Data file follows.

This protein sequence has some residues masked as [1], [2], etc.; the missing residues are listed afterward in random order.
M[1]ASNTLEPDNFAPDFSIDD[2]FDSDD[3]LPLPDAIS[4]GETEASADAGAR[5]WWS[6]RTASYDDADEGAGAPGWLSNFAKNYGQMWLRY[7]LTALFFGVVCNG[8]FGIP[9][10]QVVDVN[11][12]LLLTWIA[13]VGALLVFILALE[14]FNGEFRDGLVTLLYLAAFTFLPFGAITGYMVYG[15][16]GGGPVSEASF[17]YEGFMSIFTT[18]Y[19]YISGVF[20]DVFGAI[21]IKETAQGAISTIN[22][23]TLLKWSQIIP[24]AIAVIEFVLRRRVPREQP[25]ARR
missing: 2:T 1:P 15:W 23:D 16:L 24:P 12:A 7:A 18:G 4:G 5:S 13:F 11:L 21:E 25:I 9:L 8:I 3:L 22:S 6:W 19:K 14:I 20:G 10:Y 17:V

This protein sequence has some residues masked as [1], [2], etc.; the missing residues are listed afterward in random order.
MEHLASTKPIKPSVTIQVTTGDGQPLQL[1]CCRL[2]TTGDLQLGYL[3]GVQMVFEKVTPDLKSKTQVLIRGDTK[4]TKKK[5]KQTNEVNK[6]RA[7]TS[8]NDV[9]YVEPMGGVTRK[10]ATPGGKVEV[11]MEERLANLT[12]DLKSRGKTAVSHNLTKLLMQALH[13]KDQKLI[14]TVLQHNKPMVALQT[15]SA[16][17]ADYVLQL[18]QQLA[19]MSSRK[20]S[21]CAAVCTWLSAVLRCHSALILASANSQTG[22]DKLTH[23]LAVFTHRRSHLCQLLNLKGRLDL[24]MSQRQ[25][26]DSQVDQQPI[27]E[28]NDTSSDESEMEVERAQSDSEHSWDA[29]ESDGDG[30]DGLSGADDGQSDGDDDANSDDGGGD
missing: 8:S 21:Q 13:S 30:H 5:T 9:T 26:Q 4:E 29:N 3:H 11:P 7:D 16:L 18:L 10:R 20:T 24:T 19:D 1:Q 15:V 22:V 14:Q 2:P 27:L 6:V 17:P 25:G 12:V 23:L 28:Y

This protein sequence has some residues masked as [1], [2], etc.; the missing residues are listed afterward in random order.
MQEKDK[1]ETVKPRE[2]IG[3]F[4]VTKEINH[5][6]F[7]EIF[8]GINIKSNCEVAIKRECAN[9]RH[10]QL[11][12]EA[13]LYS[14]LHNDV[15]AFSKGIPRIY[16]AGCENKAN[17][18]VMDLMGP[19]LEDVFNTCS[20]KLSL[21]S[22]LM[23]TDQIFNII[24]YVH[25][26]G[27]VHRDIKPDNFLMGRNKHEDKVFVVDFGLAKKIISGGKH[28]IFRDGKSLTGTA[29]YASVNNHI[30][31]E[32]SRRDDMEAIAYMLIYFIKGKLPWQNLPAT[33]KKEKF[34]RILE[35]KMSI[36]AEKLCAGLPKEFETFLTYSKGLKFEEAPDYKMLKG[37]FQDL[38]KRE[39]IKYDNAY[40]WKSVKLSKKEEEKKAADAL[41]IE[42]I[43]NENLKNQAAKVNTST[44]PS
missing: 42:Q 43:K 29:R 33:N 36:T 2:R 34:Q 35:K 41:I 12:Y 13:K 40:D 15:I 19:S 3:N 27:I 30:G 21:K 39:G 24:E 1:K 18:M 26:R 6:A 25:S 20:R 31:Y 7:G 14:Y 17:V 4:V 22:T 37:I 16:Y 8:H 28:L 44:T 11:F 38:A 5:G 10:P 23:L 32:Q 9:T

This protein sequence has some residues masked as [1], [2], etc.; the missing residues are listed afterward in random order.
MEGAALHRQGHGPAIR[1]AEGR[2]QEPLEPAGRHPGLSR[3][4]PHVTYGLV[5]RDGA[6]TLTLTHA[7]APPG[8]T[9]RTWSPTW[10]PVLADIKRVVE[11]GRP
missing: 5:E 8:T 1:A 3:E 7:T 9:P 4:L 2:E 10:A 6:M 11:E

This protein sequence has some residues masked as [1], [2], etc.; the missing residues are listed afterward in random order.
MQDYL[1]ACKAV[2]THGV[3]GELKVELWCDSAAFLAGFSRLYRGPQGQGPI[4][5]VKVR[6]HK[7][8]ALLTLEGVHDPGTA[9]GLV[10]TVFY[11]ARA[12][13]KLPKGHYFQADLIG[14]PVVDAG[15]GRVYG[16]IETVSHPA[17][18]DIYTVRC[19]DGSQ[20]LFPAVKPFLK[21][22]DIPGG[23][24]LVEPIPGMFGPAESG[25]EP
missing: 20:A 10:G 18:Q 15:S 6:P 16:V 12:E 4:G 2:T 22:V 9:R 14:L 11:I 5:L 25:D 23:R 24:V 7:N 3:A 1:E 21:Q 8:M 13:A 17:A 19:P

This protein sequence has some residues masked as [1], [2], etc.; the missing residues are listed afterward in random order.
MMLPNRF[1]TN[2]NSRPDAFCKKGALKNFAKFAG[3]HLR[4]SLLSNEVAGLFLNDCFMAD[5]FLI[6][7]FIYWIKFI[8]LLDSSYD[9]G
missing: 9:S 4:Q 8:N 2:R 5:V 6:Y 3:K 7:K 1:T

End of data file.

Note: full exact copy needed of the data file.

This protein sequence has some residues masked as [1], [2], etc.; the missing residues are listed afterward in random order.
M[1]ASNTLEPDNFAPDFSIDD[2]FDSDD[3]LPLPDAIS[4]GETEASADAGAR[5]WWS[6]RTASYDDADEGAGAPGWLSNFAKNYGQMWLRY[7]LTALFFGVVCNG[8]FGIP[9][10]QVVDVN[11][12]LLLTWIA[13]VGALLVFILALE[14]FNGEFRDGLVTLLYLAAFTFLPFGAITGYMVYG[15][16]GGGPVSEASF[17]YEGFMSIFTT[18]Y[19]YISGVF[20]DVFGAI[21]IKETAQGAISTIN[22][23]TLLKWSQIIP[24]AIAVIEFVLRRRVPREQP[25]ARR
missing: 2:T 1:P 15:W 23:D 16:L 24:P 12:A 7:A 18:G 4:G 5:S 13:F 11:L 21:E 25:I 9:L 8:I 3:L 22:S 6:W 19:K 14:I 20:G 10:Y 17:V

This protein sequence has some residues masked as [1], [2], etc.; the missing residues are listed afterward in random order.
MEHLASTKPIKPSVTIQVTTGDGQPLQL[1]CCRL[2]TTGDLQLGYL[3]GVQMVFEKVTPDLKSKTQVLIRGDTK[4]TKKK[5]KQTNEVNK[6]RA[7]TS[8]NDV[9]YVEPMGGVTRK[10]ATPGGKVEV[11]MEERLANLT[12]DLKSRGKTAVSHNLTKLLMQALH[13]KDQKLI[14]TVLQHNKPMVALQT[15]SA[16][17]ADYVLQL[18]QQLA[19]MSSRK[20]S[21]CAAVCTWLSAVLRCHSALILASANSQTG[22]DKLTH[23]LAVFTHRRSHLCQLLNLKGRLDL[24]MSQRQ[25][26]DSQVDQQPI[27]E[28]NDTSSDESEMEVERAQSDSEHSWDA[29]ESDGDG[30]DGLSGADDGQSDGDDDANSDDGGGD
missing: 8:S 21:Q 13:S 30:H 5:T 9:T 26:Q 4:E 29:N 3:H 11:P 7:D 16:L 18:L 10:R 20:T 24:T 19:D 1:Q 15:V 22:V 14:Q 2:P 27:L 6:V 17:P 25:G 12:V 23:L 28:Y

This protein sequence has some residues masked as [1], [2], etc.; the missing residues are listed afterward in random order.
MQEKDK[1]ETVKPRE[2]IG[3]F[4]VTKEINH[5][6]F[7]EIF[8]GINIKSNCEVAIKRECAN[9]RH[10]QL[11][12]EA[13]LYS[14]LHNDV[15]AFSKGIPRIY[16]AGCENKAN[17][18]VMDLMGP[19]LEDVFNTCS[20]KLSL[21]S[22]LM[23]TDQIFNII[24]YVH[25][26]G[27]VHRDIKPDNFLMGRNKHEDKVFVVDFGLAKKIISGGKH[28]IFRDGKSLTGTA[29]YASVNNHI[30][31]E[32]SRRDDMEAIAYMLIYFIKGKLPWQNLPAT[33]KKEKF[34]RILE[35]KMSI[36]AEKLCAGLPKEFETFLTYSKGLKFEEAPDYKMLKG[37]FQDL[38]KRE[39]IKYDNAY[40]WKSVKLSKKEEEKKAADAL[41]IE[42]I[43]NENLKNQAAKVNTST[44]PS
missing: 42:Q 43:K 29:R 33:N 36:T 2:R 34:Q 35:K 41:I 12:Y 13:K 40:D 15:I 19:S 3:N 27:I 30:G 21:K 39:G 24:E 1:K 18:M 26:R 6:A 25:S 20:R 31:Y 7:G 14:Y 17:V 4:V 22:T 37:I 16:Y 8:H 28:L 44:T 11:F 38:A 5:G 10:P 23:L 32:Q 9:T

This protein sequence has some residues masked as [1], [2], etc.; the missing residues are listed afterward in random order.
MEGAALHRQGHGPAIR[1]AEGR[2]QEPLEPAGRHPGLSR[3][4]PHVTYGLV[5]RDGA[6]TLTLTHA[7]APPG[8]T[9]RTWSPTW[10]PVLADIKRVVE[11]GRP
missing: 5:E 8:T 1:A 3:E 7:T 9:P 4:L 2:E 10:A 6:M 11:E

This protein sequence has some residues masked as [1], [2], etc.; the missing residues are listed afterward in random order.
MQDYL[1]ACKAV[2]THGV[3]GELKVELWCDSAAFLAGFSRLYRGPQGQGPI[4][5]VKVR[6]HK[7][8]ALLTLEGVHDPGTA[9]GLV[10]TVFY[11]ARA[12][13]KLPKGHYFQADLIG[14]PVVDAG[15]GRVYG[16]IETVSHPA[17][18]DIYTVRC[19]DGSQ[20]LFPAVKPFLK[21][22]DIPGG[23][24]LVEPIPGMFGPAESG[25]EP
missing: 20:A 10:G 18:Q 15:S 6:P 16:V 12:E 4:G 2:T 22:V 9:R 14:L 11:I 5:L 25:D 23:R 24:V 7:N 3:A 1:E 21:Q 8:M 13:A 17:A 19:P

This protein sequence has some residues masked as [1], [2], etc.; the missing residues are listed afterward in random order.
MMLPNRF[1]TN[2]NSRPDAFCKKGALKNFAKFAG[3]HLR[4]SLLSNEVAGLFLNDCFMAD[5]FLI[6][7]FIYWIKFI[8]LLDSSYD[9]G
missing: 9:S 4:Q 8:N 2:R 5:V 6:Y 3:K 7:K 1:T